A characteristic of iron present in brain fluids
A characteristic of iron present in brain fluids is considerable differences between measured values of ferritin and transferrin and the total iron content value (Table 1). Variation of the latter is compatible with differences in individual metabolisms. However differences between total iron content and the sum of the ferritin and transferrin values indicates the presence a presently unknown third iron complexing mechanism. Potassium and sodium polyphosphates also form soluble complexes with iron (sequestration) , . Potassium is the dominant alkali metal element present in intracellular fluids and potassium polyphosphate is identified as the principle compound transporting polyphosphoric ion into cells. The amount of iron sequestered per 100g of polyphosphate increases with a reduced number of atoms in the phosphate and a more acidic (low pH) solution. Under these conditions a high CSF iron content indicates acidic intracellular and intercellular fluid conditions. As described above in GDC-0994 synthesis conditions (low pH) the Fe3+ ion is reduced to the Fe2+ state by hydroxylamine which is converted to water and nitrous oxide controlling the brain fluid content of this compound. Under conditions in which the fluid acidity remains high (low pH) the second part of this control cycle does not function and hydroxylamine content of brain fluids rises. Such conditions are associated with blood acidosis.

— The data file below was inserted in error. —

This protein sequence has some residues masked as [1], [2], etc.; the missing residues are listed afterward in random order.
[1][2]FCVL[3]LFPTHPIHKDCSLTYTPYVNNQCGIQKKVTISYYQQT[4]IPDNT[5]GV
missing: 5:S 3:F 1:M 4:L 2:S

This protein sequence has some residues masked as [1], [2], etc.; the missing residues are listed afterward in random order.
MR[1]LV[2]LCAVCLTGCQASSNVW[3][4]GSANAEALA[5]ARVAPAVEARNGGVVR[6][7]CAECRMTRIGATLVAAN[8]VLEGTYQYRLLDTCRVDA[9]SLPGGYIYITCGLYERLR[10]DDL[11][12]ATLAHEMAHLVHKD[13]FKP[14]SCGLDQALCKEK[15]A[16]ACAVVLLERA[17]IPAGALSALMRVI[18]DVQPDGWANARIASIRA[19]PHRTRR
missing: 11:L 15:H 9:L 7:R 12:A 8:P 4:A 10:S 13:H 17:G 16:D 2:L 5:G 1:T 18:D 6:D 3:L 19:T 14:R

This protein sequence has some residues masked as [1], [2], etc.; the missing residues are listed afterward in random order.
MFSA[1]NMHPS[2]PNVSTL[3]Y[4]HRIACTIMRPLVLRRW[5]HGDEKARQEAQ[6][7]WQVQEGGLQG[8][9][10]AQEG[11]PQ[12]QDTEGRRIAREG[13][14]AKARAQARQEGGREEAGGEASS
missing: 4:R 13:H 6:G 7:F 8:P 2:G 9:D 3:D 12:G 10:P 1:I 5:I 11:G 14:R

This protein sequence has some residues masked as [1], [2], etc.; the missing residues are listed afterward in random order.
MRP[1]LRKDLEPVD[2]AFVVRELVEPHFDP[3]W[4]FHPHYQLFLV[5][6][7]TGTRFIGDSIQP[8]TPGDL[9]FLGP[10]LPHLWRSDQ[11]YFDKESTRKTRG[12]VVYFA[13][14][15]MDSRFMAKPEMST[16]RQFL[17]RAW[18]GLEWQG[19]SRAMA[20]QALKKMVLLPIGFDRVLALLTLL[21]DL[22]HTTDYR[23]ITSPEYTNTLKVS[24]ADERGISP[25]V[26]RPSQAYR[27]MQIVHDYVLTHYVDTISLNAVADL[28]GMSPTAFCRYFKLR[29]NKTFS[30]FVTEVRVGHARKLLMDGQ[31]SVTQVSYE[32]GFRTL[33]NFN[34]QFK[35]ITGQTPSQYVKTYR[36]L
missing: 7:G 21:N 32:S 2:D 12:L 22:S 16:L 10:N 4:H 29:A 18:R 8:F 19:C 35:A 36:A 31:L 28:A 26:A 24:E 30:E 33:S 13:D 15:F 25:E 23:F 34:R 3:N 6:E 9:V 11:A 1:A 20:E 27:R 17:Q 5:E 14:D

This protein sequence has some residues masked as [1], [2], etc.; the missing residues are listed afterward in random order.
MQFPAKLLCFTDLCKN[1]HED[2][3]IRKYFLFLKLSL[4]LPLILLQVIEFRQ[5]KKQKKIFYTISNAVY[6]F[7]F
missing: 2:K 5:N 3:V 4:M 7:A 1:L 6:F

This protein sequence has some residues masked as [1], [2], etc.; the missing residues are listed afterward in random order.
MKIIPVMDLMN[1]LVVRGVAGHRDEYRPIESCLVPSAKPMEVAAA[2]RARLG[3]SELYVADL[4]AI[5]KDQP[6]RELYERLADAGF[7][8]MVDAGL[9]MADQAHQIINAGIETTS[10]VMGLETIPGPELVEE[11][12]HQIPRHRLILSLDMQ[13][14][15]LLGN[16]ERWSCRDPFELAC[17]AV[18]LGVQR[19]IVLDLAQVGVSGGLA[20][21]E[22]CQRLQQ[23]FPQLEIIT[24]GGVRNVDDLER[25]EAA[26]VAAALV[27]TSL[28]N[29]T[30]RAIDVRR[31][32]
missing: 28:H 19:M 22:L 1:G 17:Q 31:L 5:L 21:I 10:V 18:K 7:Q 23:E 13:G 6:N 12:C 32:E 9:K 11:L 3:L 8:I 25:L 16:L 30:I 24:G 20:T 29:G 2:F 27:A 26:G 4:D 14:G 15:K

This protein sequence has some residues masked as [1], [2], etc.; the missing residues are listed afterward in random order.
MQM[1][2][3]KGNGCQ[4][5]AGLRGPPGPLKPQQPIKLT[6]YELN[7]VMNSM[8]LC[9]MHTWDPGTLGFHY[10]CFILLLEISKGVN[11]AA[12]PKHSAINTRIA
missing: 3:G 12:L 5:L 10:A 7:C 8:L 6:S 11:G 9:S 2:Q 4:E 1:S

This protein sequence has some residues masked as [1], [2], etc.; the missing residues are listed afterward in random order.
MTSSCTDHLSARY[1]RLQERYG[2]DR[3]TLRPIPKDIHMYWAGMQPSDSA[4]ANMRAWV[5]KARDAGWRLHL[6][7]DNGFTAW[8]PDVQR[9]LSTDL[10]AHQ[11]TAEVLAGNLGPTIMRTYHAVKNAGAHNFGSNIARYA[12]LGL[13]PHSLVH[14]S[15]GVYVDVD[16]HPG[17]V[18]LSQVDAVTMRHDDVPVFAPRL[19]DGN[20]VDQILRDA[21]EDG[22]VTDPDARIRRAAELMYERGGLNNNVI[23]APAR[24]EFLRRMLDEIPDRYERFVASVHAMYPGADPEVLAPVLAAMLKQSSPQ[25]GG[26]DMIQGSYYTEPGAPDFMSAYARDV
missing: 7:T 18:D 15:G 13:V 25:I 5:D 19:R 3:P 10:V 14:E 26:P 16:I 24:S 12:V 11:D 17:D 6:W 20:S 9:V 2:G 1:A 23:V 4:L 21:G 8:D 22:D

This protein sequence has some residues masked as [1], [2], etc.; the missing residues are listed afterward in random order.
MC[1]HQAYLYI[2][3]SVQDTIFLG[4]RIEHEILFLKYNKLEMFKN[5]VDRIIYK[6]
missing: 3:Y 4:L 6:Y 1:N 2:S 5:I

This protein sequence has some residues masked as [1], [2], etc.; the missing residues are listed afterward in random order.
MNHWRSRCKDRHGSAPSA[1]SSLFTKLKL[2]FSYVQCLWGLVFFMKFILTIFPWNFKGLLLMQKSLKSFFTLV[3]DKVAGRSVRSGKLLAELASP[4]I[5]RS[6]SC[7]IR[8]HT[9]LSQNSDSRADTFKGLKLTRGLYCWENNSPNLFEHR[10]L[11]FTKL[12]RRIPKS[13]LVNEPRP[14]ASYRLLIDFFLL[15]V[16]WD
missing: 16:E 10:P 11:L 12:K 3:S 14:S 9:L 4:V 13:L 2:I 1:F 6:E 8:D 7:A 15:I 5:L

Alzheimer’s disease This disease exists in several variations with the general symptom of progressive failure of brain functions. associated with variations of hydroxykynurenine, an increase in glucose in the serum, high metabolic concentration of nitrates, an increase in the sulphur containing cysteine amino acid in the cerebrospinal fluid and reduced ethanolamine plasmologen formation , , , . Also associated are an increase in alkaline phosphate enzyme in both serum and cerebrospinal fluids plus methylglyoxal formation in the brain , . Long term use of diuretics is linked with a reduced risk of the development of the disease . A reduced concentration of acetylcholine present in the relevant brain fluids. Alzheimer’s disease also results in the presence of solid bodies of protein in brain tissue, known as amyloid plaques. Failure of betaine formation by brain cells is proposed as leading to Alzheimer’s disease. Acetylcholine is a product of the hydrolysis of phosphagen betaine found in muscle cells and a reduced concentration of this compound indicates reduced formation of this betaine. As proposed above this leads to reduced general muscle activity observed. Indole-3-propionic acid is found in brain fluid and is formed by hydrolysis from tryptophan betaine (hypaphorine). By analogy with acetylcholine the latter and other betaines can be linked to the operation of the remaining four sensory functions . Reduced formation of betaines indicates reduced concentration of hydroxylamine/hydrogen peroxide formation in brain cells. The increased nitrate observed to be of serum nitrate and the increase in serum cysteine both indicate reduction in the formation of nitrite and the diversion of sulphate available for use in the Raschig reaction. The observed ethanolamine plasmaolgen reduction in brain fluids produces an increase of unused glucose which supports an increase in aspartic acid. The latter is involved in the formation of kynurenine and kynurenine betaine. Aspartic acid is derived from malic acid generated from glucose in liver cells  The increase leads to the observed changes in hydroxykynurenine. Excess glucose also encourages the formation of quinolinic acid as shown. Methylglyoxal is produced by reaction of methanol and glyoxal formed from glucose and fructose respectively as shown. The formation of methylglyoxal diverts glyoxal from production of benzene ozonide. Failure to produce the latter ultimately results in cessation of all brain cell activity .